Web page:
The mindset change

A recent study done by Charles Schwab showed that in the United States, $2.4 million is the number that makes a household feel wealthy, and just over $1 million is what it takes to feel “comfortable.” Sadly, that means that only about 10% of the population in the United States is “comfortable.” And then there’s the rest of us! And regardless of where a household fell on the income spectrum, nearly every household reported “needing” just a little bit more. Never mind the vast majority of the world’s population living in developing countries, where such amounts would be considered vast fortunes accessible only to the wealthiest.

I’ve been one of those people who constantly thought we needed a little bit more. I went on a steep curve in learning how to manage my money instead of letting my money manage me. A little digging into the Bible has helped me set up a better framework for our finances. Here are few things the Bible makes clear:

My money belongs to God.

Everything we have has come from you, and we give you only what you first gave us!—1 Chronicles 29:14 NLT

The love of money leads to dissatisfaction and danger.

Those who love money will never have enough. How meaningless to think that wealth brings true happiness!—Ecclesiastes 5:10 NLT

Choose virtue over wealth.

It is better to live right and be poor than to be sinful and rich.—Psalm 37:16 CEV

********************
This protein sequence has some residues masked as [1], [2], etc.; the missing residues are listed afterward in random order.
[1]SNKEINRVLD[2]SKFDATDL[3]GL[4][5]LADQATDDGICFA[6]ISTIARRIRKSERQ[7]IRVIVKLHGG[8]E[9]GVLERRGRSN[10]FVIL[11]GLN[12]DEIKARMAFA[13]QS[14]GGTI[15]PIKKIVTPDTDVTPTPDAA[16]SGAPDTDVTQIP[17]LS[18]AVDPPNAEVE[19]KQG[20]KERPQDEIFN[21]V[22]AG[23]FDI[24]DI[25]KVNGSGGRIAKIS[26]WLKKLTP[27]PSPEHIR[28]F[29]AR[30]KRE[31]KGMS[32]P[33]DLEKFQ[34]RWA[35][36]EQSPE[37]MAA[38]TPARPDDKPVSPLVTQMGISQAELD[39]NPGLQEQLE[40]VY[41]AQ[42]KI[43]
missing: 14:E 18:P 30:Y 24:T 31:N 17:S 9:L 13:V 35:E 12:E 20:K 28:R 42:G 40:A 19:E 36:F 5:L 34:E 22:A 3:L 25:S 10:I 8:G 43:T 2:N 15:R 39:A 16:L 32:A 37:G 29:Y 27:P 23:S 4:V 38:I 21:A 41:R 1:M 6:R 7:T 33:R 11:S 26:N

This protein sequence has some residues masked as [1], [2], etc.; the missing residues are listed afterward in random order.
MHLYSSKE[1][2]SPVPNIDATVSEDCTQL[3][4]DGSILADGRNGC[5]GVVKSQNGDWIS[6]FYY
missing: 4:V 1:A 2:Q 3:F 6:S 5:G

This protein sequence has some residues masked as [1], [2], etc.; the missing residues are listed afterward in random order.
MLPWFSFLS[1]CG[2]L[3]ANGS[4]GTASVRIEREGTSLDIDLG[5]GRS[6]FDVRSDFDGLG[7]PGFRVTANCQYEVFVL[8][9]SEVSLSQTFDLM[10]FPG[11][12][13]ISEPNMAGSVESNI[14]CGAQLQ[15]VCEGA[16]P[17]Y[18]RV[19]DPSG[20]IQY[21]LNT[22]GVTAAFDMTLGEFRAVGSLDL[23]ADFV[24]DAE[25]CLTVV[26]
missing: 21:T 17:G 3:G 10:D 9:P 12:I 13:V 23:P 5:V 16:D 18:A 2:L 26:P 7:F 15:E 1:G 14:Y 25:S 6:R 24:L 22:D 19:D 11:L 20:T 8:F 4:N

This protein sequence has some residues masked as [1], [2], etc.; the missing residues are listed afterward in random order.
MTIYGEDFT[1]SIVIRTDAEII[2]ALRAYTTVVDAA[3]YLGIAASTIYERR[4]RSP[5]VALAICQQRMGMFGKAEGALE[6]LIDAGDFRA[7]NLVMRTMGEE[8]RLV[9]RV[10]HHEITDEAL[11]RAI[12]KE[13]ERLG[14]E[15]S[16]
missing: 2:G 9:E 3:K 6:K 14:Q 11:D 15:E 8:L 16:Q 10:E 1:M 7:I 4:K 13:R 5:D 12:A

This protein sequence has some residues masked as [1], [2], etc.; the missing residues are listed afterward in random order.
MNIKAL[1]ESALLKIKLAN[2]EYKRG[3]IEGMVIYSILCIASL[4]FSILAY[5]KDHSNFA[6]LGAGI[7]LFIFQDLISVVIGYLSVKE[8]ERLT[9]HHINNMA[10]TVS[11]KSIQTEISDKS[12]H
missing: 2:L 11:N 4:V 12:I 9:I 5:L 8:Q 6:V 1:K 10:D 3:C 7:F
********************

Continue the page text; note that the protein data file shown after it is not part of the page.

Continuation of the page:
Generosity is part of the responsibility of having money.

If someone has enough money to live well and sees a brother or sister in need but shows no compassion—how can God’s love be in that person?—1 John 3:17 NLT

Do not borrow foolishly.

The borrower is servant to the lender.—Proverbs 22:7

Do not put faith in money.

Warn the rich people of this world not to be proud or to trust in wealth that is easily lost. Tell them to have faith in God, who is rich and blesses us with everything we need to enjoy life.—1 Timothy 6:17 CEV

This is by no means an exhaustive list of Bible verses. In fact, the Bible talks quite a bit on the subject of money. A popular takeaway from Christianity is that money is evil or that God is against wealth. This is not true.

Money is neither good nor evil. But how we use or misuse it reveals our own nature. God’s Word provides the principles for a healthy approach to finances. Applying these concepts has helped our family navigate and manage our money issues, whether we’re dealing with lack or plenty.